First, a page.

Saturday, January 28, 2017

Hot Brooklyn Real Estate Market Continues To Feed Criminal Activity; Over Three Dozen Landlords, Former & Current Utility Company Employees Get Bagged For Allegedly Installing Illegal & Potentially Dangerous Gas Meters In Residential Buildings Throughout Borough

In Brooklyn, New York, DNAinfo (New York City) reports:
  • A ring of nearly 40 landlords and National Grid employees was charged [] with installing illegal and potentially dangerous gas meters across Brooklyn.

    Former National Grid staffer Weldon "Al" Findlay, 47, worked with current utility workers to open up accounts and install meters for landlords without required inspections in buildings in Williamsburg, Bed-Stuy, Brooklyn Heights, Bushwick, Crown Heights, Midwood and Borough Park, according to the Brooklyn District Attorney.

    “This is an unprecedented case, in our opinion, showing that the hot real estate market in Brooklyn serves to feed criminal activity,” acting-DA Eric Gonzalez said during a press conference Thursday.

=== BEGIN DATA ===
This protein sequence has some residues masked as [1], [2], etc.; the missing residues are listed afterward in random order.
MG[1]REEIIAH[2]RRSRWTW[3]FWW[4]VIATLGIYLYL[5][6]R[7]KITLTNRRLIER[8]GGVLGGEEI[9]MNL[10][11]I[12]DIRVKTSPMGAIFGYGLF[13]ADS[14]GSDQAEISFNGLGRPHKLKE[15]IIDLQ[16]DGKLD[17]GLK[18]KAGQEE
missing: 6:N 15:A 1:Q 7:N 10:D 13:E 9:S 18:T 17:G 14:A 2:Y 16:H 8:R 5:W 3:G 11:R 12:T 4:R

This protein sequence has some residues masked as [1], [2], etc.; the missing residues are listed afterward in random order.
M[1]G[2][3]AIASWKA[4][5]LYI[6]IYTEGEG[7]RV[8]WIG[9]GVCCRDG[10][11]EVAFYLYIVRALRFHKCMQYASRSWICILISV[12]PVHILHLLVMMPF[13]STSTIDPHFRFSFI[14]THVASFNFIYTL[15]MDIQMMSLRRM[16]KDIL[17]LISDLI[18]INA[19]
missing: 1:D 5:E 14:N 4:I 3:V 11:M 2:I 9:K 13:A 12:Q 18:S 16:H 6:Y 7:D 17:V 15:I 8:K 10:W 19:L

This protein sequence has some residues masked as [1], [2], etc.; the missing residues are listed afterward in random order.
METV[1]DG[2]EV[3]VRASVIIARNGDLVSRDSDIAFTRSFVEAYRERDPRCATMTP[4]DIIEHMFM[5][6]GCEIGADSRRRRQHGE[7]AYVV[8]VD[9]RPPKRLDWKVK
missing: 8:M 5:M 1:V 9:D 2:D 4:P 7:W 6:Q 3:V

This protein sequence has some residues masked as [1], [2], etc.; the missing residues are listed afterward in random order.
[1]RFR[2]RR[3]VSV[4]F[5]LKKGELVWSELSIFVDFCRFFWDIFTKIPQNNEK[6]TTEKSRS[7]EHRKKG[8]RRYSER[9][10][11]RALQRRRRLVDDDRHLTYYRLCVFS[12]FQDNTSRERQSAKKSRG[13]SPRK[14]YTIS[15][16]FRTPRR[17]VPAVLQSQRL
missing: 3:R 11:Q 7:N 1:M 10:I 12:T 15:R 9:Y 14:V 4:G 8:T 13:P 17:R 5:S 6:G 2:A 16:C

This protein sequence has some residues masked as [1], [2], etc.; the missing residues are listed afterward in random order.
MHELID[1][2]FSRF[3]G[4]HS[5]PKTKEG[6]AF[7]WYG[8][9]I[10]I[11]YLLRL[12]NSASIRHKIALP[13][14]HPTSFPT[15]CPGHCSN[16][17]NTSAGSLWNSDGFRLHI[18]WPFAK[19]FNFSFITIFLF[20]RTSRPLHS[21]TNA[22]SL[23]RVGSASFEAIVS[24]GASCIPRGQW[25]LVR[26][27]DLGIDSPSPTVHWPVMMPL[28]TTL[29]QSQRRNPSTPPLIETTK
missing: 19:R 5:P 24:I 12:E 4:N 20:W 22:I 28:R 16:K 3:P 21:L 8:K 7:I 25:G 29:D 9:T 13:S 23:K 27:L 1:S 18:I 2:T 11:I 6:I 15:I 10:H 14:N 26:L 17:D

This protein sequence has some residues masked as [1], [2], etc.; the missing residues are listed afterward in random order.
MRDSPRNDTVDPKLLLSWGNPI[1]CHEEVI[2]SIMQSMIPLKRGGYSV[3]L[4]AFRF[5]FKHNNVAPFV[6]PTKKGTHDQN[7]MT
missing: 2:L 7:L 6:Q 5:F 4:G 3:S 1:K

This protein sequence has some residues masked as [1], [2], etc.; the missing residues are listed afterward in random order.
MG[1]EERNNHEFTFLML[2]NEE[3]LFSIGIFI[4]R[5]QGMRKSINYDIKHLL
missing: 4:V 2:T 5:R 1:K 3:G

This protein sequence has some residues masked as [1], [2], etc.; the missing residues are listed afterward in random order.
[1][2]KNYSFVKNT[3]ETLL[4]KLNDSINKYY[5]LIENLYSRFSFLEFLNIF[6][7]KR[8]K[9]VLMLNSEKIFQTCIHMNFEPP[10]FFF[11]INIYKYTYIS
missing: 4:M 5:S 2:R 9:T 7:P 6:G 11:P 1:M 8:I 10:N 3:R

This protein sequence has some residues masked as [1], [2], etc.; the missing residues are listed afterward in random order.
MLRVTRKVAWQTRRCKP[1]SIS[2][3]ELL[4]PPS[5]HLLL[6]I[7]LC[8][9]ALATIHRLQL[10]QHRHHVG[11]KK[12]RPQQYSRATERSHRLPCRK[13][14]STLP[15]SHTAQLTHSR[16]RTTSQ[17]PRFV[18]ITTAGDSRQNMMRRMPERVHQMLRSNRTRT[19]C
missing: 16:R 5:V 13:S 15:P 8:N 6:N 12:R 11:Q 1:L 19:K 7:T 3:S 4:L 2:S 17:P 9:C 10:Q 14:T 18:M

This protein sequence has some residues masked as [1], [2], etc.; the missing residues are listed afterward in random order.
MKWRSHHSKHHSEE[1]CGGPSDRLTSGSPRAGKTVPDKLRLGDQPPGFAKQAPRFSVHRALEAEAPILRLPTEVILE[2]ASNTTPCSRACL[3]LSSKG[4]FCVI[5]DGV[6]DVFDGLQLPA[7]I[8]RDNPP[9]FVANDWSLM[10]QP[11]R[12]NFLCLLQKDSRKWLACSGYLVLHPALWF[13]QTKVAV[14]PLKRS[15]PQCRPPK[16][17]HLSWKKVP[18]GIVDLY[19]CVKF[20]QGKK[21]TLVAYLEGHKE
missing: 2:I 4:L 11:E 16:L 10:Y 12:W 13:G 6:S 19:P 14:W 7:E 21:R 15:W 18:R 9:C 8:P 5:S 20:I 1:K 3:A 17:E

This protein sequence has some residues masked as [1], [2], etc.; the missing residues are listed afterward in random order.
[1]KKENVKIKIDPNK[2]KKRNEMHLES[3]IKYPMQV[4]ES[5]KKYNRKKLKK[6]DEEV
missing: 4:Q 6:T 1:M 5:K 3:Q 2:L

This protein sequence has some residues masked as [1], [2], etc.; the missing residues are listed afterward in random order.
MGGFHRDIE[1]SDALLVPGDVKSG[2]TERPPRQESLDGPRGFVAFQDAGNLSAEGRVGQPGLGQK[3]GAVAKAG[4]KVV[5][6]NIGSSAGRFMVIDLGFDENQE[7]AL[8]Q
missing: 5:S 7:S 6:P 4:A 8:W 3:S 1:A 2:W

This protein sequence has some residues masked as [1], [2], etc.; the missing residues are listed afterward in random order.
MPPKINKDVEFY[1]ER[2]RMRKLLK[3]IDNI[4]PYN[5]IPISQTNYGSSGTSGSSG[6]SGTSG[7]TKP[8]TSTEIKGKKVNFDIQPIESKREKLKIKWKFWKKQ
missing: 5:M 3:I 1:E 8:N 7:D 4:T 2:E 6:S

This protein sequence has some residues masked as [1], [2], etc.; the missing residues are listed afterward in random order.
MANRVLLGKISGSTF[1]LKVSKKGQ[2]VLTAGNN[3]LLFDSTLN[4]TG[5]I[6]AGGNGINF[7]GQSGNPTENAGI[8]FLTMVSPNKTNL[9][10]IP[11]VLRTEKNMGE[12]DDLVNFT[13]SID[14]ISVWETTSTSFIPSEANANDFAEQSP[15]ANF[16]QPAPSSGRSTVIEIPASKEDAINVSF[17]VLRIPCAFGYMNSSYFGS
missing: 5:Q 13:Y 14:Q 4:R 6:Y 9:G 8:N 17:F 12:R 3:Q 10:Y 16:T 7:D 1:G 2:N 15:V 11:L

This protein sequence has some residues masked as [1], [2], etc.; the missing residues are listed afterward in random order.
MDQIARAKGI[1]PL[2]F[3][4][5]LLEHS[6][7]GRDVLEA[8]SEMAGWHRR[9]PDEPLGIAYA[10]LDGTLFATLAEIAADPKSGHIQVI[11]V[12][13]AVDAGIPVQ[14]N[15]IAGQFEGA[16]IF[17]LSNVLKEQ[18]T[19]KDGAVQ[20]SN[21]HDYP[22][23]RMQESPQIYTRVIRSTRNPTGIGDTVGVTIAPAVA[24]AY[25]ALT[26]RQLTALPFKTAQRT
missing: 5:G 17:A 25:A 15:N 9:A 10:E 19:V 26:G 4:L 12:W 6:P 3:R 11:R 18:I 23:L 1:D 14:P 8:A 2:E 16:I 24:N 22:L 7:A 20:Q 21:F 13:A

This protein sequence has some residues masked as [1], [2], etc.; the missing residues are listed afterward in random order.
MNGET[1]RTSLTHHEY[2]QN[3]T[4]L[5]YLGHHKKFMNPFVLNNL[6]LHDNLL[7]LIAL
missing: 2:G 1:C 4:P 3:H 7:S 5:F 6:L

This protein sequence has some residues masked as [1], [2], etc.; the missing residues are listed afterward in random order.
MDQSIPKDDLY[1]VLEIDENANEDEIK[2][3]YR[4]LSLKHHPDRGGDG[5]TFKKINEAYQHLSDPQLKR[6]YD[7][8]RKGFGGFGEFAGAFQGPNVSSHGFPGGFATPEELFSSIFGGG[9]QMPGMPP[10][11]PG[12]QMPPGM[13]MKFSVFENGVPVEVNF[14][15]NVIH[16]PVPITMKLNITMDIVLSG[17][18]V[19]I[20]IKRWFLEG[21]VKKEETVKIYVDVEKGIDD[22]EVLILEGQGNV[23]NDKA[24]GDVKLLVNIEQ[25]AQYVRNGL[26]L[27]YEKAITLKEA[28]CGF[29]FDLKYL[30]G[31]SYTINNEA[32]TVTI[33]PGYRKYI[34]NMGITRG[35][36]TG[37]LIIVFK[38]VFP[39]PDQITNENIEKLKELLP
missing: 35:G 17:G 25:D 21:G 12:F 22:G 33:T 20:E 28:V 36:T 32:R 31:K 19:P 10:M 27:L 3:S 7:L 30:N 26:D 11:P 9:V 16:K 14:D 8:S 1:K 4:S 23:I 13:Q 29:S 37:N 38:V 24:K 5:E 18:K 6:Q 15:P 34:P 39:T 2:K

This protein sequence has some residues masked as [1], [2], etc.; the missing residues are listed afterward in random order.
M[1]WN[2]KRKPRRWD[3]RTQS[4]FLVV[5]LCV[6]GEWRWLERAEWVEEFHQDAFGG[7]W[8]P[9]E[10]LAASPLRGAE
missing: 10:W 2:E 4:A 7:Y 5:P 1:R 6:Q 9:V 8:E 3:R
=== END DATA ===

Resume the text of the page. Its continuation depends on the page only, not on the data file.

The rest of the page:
"This corruption within a major company is particularly alarming, given potential lethal consequences."

    Findlay, who worked for National Grid until 2010, used current employees led by Phoebe Bogan, 41, to create accounts for landlords and install the meters without proper inspections by Department of Buildings workers or master plumbers, investigators said.
    ***
    Findlay and Bogan would then have other utility employees who were in on the scheme set up the meter and gas lines without regulation, sometimes using "cheap plastic flex piping" like the kind used in the building involved in the East Village explosion in 2015, Department of Investigation Commissioner Mark Peters said.
    ***
    All the buildings involved have been re-inspected and gas was shut off while violations were addressed, Peters added.

    Investigators did not say how many buildings may have been impacted.

    DOI investigators first caught wind of the scheme while listening to wire taps during a separate case in Manhattan involving Department of Buildings inspectors, Peters said.

    In that probe they heard a landlord speaking with Findlay, who mentioned having an employee at National Grid working with him.

    Findlay and Bogan were indicted on felony charges including enterprise corruption in Brooklyn Supreme Court [].

    Landlords and property managers faced charges including falsifying business records and bribery.

    Findlay pleaded not guilty and was held on $750,000 bail, according to his lawyer, Stephen Zeitlin, who added that he felt the bond was "out of line" for someone with no prior record.

    Bogan also pleaded not guilty and was released on $350,000 bond.

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